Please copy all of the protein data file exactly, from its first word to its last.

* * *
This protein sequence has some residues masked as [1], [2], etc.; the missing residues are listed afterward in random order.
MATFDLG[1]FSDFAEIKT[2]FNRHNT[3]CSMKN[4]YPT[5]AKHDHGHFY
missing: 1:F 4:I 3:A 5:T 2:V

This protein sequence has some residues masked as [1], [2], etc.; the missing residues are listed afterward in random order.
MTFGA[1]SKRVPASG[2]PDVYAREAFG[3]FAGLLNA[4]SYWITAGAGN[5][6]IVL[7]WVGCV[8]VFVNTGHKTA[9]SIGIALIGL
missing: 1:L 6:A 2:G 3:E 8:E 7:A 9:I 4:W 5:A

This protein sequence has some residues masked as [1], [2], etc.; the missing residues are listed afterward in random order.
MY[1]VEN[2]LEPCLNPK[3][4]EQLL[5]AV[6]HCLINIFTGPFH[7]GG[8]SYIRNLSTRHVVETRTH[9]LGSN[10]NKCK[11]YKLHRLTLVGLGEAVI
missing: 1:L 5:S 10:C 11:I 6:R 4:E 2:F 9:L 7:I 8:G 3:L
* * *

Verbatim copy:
This protein sequence has some residues masked as [1], [2], etc.; the missing residues are listed afterward in random order.
MATFDLG[1]FSDFAEIKT[2]FNRHNT[3]CSMKN[4]YPT[5]AKHDHGHFY
missing: 1:F 4:I 3:A 5:T 2:V

This protein sequence has some residues masked as [1], [2], etc.; the missing residues are listed afterward in random order.
MTFGA[1]SKRVPASG[2]PDVYAREAFG[3]FAGLLNA[4]SYWITAGAGN[5][6]IVL[7]WVGCV[8]VFVNTGHKTA[9]SIGIALIGL
missing: 1:L 6:A 2:G 3:E 8:E 7:A 9:I 4:W 5:A

This protein sequence has some residues masked as [1], [2], etc.; the missing residues are listed afterward in random order.
MY[1]VEN[2]LEPCLNPK[3][4]EQLL[5]AV[6]HCLINIFTGPFH[7]GG[8]SYIRNLSTRHVVETRTH[9]LGSN[10]NKCK[11]YKLHRLTLVGLGEAVI
missing: 1:L 5:S 10:C 11:I 6:R 4:E 2:F 9:L 7:I 8:G 3:L